I stopped in a few moments of the production of Santídio Pereira just to score some solutions characteristic of it. It would be possible to go further because he has varied works, but that only point to the constitution of a poetic. In general, the search for ways in which joy frequently position with drier images, in which luminous colors are blurred by blacks. And I hope that this dualism will be able to establish itself and strengthen itself in his engravings, since it is precisely this hybrid experience - made of moments of lightness and desolation - that gives the tone of the contemporary existence.
For the critic who confronts for the first time such promising work, it is almost impossible not to project a long and grandiose trajectory on initial works. Often this enthusiasm turns out to be illusory. There are many obstacles that the artist will have to overcome. Among them, I think that the pursuit of success at any price is one of the most tempting, in an artistic world that equates cynical and simply high market prices and artistic quality. We can only hope that this young and talented artist will not forget the difficulties of the beginning of his journey, when - and if - the time comes for the singing of the mermaids to touch his ears.
Santídio Pereira - Colors in black and white Opening: August 30, 7pm To september 29, 2016 Curated by Rodrigo Naves
A Certain Look - Celma Albuquerque Collection
Santídio Pereira Individual
Opening: August 30, 7pm
To October 15, 2016
Alongside the 32nd São Paulo Biennial, Galeria Estação honors Celma Albuquerque, Minas Gerais born gallerist who died in 2015, and presents the first individual of the young artist Santídio Pereira.
The exhibition named “A Certain Look” is a clipping of the private collection built by Celma Albuquerque that brings together 40 works of nine artists in tune with the cast of Galeria Estação. This private collection reveals the look of a gallerist who brought to her space in Belo Horizonte names like Iberê Camargo, Nelson Felix, Antonio Dias, José Bento and many others, nevertheless not distinguishing scholarly production of the so-called folk ones. This language is only now being duly discussed and inserted by thinkers and critics on the same circuit of contemporary art.
Curated by Vilma Eid and Germana Monte-Mor, the show features works exclusively observed by the sensitive sieve of Celma Albuquerque: Itamar Julião (Prados, MG, 1959 – Prados, MG, 2004), Artur Pereira (Cachoeira do Brumado, MG 1920 - Mariana, MG, 2003), Mauricio Silva (1960, Recife, PE), Maurino (1943, Rio Casaca, MG), Amadeo Luciano Lorenzato (1900, BH, MG – 1995, BH, MG), Farnese de Andrade (1926, Araguari, MG – 1996, RJ, RJ), Jadir João Egídio (1933, Divinópolis, MG), Antonio Poteiro (1925, Santa Cristina da Posse, Braga, Portugal – 2010, Goiânia, GO) e G.T.O. – Geraldo Teles de Oliveira (1913, Itapecerica, MG – 1990, Divinópolis, MG).
Curated by Rodrigo Naves Galeria Estação will present on another floor woodcut works by the young artist Santídio Pereira (SP 1996). This is the first solo exhibition of the boy who at age of 9 already played to draw and paint. The wooden wall of the poor house he shares with his mother in Favela 9, in Ceasa region, still has his designs. At the age of 14 he began printing under the guidance of Fabricio Lopez and Flávio Castellan, who teach in the Acaia Institute, a Non Government Organization that develops work in the Ceasa region in the city of São Paulo.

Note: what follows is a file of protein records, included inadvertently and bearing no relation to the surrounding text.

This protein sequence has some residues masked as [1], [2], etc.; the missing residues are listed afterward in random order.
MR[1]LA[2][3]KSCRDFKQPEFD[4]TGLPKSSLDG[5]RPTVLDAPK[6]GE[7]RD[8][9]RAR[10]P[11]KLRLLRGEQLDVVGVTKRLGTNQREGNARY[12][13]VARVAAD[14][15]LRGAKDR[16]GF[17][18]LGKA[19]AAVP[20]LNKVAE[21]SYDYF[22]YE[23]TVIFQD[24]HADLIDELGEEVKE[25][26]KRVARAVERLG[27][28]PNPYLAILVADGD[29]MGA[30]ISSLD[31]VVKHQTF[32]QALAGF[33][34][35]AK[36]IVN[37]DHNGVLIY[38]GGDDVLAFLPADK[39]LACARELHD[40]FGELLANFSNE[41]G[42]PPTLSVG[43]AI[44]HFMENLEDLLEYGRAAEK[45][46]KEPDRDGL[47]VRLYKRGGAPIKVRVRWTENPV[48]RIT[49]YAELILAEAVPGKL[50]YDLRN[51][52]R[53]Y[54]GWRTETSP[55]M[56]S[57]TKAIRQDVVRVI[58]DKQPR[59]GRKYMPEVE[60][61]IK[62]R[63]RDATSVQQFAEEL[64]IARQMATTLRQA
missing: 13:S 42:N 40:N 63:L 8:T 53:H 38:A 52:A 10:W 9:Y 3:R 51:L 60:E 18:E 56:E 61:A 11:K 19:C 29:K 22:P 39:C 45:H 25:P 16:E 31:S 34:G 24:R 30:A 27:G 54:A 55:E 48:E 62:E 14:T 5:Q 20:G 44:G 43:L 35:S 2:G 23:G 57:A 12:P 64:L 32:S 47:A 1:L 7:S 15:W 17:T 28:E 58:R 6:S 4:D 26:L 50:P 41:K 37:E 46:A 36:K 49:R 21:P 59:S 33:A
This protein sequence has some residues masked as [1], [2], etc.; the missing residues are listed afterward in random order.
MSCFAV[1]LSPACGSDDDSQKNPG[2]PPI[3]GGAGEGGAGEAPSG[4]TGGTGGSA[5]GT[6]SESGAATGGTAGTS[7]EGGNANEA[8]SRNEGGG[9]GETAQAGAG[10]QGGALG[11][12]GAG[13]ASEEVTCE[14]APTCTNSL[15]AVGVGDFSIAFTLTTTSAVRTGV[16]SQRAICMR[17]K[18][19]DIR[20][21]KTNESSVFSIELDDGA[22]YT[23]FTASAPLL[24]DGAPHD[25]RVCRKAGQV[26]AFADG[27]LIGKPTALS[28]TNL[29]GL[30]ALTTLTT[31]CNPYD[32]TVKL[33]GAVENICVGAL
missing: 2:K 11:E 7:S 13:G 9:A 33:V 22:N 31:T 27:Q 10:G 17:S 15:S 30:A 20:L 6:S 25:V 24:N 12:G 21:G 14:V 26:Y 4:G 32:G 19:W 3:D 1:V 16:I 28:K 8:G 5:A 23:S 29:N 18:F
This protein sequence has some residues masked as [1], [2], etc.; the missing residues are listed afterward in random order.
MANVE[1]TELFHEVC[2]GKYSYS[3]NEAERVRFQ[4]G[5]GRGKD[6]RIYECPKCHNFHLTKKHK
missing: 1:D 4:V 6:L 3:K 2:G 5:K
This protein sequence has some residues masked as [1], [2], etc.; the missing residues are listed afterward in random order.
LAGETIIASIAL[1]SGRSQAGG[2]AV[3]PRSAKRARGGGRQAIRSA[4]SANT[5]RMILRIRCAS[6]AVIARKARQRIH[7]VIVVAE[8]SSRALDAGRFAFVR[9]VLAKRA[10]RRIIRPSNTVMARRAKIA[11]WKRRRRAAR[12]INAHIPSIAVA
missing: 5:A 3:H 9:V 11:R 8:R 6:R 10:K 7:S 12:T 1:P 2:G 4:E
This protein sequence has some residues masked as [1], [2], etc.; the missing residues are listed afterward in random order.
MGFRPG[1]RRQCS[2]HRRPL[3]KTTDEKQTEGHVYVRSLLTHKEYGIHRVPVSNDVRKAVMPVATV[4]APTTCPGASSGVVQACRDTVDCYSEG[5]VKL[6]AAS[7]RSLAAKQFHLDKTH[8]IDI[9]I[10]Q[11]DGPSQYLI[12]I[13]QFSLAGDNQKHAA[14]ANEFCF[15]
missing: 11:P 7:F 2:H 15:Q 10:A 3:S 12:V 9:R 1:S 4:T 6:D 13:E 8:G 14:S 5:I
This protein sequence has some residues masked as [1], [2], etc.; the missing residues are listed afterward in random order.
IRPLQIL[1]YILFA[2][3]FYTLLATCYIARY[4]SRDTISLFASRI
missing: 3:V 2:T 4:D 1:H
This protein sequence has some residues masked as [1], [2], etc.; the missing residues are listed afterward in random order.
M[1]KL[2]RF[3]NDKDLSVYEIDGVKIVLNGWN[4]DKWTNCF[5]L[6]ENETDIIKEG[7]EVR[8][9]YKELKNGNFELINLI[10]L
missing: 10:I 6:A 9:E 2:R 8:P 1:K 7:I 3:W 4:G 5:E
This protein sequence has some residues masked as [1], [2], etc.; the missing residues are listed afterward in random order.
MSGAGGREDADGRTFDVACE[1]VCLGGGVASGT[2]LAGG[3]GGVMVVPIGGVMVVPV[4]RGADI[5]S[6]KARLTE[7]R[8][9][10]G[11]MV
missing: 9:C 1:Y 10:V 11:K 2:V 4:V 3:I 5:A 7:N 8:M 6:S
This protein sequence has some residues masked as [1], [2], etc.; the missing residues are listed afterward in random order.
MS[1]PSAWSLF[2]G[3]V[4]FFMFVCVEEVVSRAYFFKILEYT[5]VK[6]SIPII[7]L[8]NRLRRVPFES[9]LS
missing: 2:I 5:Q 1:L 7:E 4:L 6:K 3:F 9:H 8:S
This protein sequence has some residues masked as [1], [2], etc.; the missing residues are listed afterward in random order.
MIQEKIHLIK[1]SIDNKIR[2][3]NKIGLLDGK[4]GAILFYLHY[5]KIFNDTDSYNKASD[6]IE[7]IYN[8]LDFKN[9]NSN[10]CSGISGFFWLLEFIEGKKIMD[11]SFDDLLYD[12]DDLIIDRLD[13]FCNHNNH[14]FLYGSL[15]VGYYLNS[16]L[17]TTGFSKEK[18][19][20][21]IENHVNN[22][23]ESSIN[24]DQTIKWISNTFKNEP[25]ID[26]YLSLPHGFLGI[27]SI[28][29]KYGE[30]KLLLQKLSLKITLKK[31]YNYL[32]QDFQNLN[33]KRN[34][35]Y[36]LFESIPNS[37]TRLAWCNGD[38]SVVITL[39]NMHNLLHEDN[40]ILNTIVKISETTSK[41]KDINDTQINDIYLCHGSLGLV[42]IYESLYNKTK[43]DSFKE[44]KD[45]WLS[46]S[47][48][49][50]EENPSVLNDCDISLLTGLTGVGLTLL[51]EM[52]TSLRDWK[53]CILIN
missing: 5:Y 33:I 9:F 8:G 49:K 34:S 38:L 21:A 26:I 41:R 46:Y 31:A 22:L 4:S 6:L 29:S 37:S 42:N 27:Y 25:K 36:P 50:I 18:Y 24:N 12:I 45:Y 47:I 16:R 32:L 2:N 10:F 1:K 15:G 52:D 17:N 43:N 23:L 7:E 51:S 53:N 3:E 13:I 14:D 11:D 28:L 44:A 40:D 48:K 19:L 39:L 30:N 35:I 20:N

For the curator, the presence of color should be highlighted in the production of Santídio. "He uses them producing series in which, with the same design, he takes prints in varying colors (overlapping the black with one or more colors), in works that rely solely on the presence of color (without the presence of black) or prints whose figures are outlined in black, but receive patches of color that change the perception of them”, said Naves. For the curator, the woodcuts in black and white still keep the learning memory of the artist and reveal a harshness that he knows to take advantage of; instead of trying to imitate small details of foliage, he takes advantage of the irregularities of the cracked wood.
Naves also points that, in general, what stands out in the poetics of the young artist is the search of forms where joy often changes position with the drier pictures in which bright colors are seen clouded by blacks. "I hope that this dualism can take hold and grow stronger in his prints, since it is precisely this hybrid experience - made of moments of lightness and desolation - that sets the tone of contemporary existence," he adds.
About Galeria Estação
Established in 2004, Galeria Estação is the space of the Brazilian people imaginary. Holding one of the most important collections in the country in permanent exhibition the space is a new model in displaying and promoting the production of root emerging from the Brazilian people.
Sculptures, engravings, paintings and objects, all pass through the sieve of Vilma Eid, owner of the collection, scholar and passionate of the art that springs from popular culture. It was her who encouraged critics, historians and artists to think of this language as part of contemporary art. Mrs. Eid has been conducting exhibitions curated by Rodrigo Naves, Lorenzo Mammi, Paulo Pasta, Marco Gianotti, among others. She Frequently travels around Brazil to identify and gather gems of authorship both already recognized artists or of a new talents.
In addition to conducting exhibitions, Galeria Estação has an open collection to visitors, that brings together names like the legendary GTO, Chico Tabibuia, Nuca de Tracunhaém, Artur Pereira, Alcides, Louco, Vidal, Mestre Galdino, Mestre Guarany Mestre Vitalino, José Antonio da Silva, Samico, Agostinho Batista de Freitas, Miriam, Maria Auxiliadora, among many others. Located in Pinheiros, Galeria Estação has become the place to meet the best of what is conceived by the imagination of the people of various regions in Brazil.
A Certain Look - Celma Albuquerque Collection
Curators: Vilma Eid and Germana Monte-Mor
Santídio Pereira Individual
Curator: Rodrigo Naves
Opening: August 30, 7pm (by invitation only)
Exhibition period: From August 31st to October 15th, 2016
Monday to Friday, from 11am to 7pm
Saturday from 11am to 3pm
Rua Ferreira de Araújo, 625 - Pinheiros SP
Phone: +55 11 38137253
Pool de Comunicação - Marcy Junqueira
PR: Martin Pelisson and Luana Ferrari
Phone: + 55 11 30321599